Last October, exactly 365 days after leaving my last job to travel and work on personal projects, I joined ConsenSys, the leading Ethereum organization. It was a surprising landing spot to many, including myself — not a super obvious next step after digital education, strategy consulting, and political philosophy studies. I’m not a developer, or an anarchist, or a big crypto-investor.
But it was actually the result of a search for the best way to make an impact in what has become my deepest interest: the growing social divides, blind spots and tunnel vision in our fast-paced, polarized, no-nuance societies. As I explored the space, I realized how dramatically decentralization could alter problematic power structures, that token-based incentives could re-align behaviors with long-term values, and that cooperative networks could become the most effective tool social organization we’ve ever seen.
I also came to learn that the builders in this ecosystem were unbelievably open and well-intentioned, and formed a powerful community eager to learn and do good (this was before the late 2017 craze and the recent buidl movement). After exploring some areas close to my experience (education, politics, and business), I narrowed in on an area that was both a critical need now and extremely relevant to my questions around how organize and group: identity.
Finally, I came to believe that some of the attitudes that dominated this community were a bit narrow, over-confident and a bit utopian, perhaps dangerously so. That sometimes the exuberance over the potential of blockchain to help us coordinate can make us overlook the downsides of these powerful new tools, forgetting lessons we should have just learned from the arc of Web 2 and its impact on how we relate to each other. And that, maybe, I could champion some alternative perspectives as we develop these technologies. That’s what this article, and my role in the ecosystem, is about.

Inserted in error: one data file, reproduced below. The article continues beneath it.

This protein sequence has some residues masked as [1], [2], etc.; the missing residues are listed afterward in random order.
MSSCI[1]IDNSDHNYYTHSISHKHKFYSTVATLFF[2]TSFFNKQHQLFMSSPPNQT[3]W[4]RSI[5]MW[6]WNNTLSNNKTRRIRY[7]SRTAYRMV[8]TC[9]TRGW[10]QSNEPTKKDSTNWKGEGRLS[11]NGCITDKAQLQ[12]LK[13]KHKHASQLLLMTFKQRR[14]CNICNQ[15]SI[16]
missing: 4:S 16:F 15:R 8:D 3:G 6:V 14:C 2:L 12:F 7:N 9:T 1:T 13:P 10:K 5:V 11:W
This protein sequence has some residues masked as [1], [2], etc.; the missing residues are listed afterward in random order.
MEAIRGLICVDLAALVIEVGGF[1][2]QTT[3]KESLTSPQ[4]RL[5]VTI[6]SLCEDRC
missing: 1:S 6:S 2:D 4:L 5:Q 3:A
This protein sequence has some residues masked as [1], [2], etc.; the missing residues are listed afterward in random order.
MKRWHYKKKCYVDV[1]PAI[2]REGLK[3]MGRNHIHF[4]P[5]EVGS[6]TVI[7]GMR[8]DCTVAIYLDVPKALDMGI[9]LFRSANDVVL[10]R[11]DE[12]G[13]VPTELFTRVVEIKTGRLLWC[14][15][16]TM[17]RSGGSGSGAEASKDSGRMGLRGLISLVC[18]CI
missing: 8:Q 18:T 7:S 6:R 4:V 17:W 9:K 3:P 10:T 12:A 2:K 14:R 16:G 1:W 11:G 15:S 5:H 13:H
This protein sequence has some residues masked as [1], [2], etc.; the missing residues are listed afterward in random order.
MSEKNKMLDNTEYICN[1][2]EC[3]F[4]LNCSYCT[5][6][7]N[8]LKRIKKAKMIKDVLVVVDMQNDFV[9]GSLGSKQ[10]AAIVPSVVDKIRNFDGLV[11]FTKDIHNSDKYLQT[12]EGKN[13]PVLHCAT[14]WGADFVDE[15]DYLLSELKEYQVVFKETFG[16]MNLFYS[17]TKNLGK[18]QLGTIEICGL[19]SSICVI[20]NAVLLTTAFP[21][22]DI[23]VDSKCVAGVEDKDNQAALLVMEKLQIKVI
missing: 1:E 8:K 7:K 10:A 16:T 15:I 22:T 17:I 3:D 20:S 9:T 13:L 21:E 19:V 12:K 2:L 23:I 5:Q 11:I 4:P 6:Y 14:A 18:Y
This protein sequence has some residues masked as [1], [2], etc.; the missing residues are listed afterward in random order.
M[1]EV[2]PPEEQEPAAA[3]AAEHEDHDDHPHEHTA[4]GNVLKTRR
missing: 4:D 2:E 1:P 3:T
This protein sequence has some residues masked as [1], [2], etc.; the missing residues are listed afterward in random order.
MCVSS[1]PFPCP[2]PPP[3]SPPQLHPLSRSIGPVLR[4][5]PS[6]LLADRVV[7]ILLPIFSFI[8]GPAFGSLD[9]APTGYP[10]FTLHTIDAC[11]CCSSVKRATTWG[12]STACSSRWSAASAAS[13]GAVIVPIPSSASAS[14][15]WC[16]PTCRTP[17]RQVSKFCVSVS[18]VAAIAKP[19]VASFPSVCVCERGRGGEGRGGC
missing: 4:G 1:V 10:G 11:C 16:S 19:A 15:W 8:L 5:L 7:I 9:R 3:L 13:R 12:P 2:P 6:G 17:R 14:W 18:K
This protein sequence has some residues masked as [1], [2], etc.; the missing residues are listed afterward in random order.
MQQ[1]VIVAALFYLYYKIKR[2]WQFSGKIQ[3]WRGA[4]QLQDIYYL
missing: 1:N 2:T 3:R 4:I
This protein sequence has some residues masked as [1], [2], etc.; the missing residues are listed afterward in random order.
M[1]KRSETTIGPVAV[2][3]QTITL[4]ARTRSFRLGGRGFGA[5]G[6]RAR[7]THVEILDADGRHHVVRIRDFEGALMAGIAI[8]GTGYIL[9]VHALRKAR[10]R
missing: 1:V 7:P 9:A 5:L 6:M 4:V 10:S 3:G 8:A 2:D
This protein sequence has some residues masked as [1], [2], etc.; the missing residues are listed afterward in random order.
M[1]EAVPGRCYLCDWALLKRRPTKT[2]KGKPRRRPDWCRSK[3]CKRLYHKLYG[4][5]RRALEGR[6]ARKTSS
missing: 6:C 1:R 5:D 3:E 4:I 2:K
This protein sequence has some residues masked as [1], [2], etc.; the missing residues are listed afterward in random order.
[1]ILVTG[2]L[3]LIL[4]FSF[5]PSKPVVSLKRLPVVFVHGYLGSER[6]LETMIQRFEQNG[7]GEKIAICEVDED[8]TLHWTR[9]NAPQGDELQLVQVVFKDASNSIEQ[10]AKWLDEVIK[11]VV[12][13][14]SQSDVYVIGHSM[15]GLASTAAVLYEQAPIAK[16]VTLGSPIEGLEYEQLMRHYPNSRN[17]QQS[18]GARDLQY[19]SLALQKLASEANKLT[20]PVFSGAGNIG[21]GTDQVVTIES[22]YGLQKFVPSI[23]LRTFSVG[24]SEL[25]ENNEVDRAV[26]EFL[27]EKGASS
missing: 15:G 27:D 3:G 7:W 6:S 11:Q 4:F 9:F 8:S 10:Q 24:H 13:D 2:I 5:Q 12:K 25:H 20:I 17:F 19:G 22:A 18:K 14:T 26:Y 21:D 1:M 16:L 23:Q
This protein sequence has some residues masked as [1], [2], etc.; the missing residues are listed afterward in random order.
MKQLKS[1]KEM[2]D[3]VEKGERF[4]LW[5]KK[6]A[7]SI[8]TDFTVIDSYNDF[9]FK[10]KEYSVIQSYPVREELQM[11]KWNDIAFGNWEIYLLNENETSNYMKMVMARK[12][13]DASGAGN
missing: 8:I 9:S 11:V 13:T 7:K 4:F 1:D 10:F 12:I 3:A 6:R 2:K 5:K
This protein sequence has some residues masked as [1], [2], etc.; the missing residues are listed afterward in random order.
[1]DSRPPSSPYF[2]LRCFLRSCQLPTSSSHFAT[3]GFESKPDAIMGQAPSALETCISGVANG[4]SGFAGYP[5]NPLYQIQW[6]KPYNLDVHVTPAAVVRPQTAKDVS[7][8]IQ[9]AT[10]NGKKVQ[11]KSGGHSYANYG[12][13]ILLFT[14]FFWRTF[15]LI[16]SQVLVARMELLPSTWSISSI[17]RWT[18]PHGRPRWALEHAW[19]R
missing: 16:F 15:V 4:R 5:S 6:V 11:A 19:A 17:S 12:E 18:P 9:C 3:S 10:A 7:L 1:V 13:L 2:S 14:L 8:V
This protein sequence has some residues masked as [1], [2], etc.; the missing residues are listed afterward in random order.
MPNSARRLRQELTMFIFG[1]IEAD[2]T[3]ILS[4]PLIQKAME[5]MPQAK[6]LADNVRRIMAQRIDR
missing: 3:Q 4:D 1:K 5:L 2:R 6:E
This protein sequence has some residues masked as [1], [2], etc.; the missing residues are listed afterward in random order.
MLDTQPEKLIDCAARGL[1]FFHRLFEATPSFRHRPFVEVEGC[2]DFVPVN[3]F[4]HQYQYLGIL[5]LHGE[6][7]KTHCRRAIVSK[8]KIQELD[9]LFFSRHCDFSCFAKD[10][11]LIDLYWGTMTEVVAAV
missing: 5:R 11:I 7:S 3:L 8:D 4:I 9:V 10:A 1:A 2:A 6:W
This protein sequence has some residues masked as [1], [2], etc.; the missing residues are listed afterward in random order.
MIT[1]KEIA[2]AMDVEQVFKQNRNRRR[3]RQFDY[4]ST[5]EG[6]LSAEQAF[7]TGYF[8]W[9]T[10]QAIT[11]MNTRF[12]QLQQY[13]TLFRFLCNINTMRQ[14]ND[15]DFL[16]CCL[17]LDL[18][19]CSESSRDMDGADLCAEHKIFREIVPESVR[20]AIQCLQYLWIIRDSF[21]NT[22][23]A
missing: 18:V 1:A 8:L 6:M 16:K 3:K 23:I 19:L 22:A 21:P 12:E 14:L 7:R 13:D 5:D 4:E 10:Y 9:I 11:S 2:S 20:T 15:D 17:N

It’s not new to point out the growing divides in society the last decade. Trying to understand the roots of this and ways to counter the trend has been a huge focus of mine for a while, from angles of morality, psychology, history, spirituality, reason, evolution and technology. (If any of my own product ideas to attack this problem had shown more promise, I’d be working on that today).
It’s also become popular to blame the rise of technology for some of the polarization we face today. In no way do I mean to absolve them, but technologies like Facebook are just tools: tools that let us do more. They give us more wealth, more choice, more freedom — and in this case our own human nature leads us to choose tribalism. We like to hear beliefs we already hold, to meet people we find similar, and to be validated in our own preconceived notions. Tech makes this, like everything else, easier and faster. In a world flooded with choice, we flock to extremes and to our own biases. There’s no reward for nuance or considering others’ positions.
What does this have to do with blockchain? More than anything else (to me), the tokenized networks that blockchains enable are coordination tools. They let you (any person or group) organize a large, disparate group of people around a goal with very little work or cost. You can have the alignment of a small group and the scale of a large group; the flexibility of open source projects and the granular reward/evaluation of a lean team; the fairness of machine-applied code and the agility of re-writing it.
With tokenized networks you can spin up groups of people with shared alignment to work on any idea you can come up with, specific or general. Challenges of collective action is the entire reason government exists — we could now do huge swaths of the work governments or other large organizations do with far less waste and negative side effects, incentives that are guaranteed to stay aligned(!), and infinite flexibility on how local or global any given issue should be.
With these networks, we could change (or at least try to alter) the dynamics that have led to such a polarized, extreme culture. Instead of a single election for a single government representative for all things, we could design distributed networks for each function of government, each with their own form of voting and influencing based on how much the issue matters to the person, combining real math and real human nature (rather than the faux ‘rational man’ assumed in economics) to find optimal and fair outcomes.
We could change the incentives that have led us to be more extreme, to seek confirmation in groups with similar views and short-term validation from photo likes. We could design products and rewards that lead us to good long-term outcomes, to things that challenge and educate us, and that add real value not addiction. Maybe we won’t, but now we can.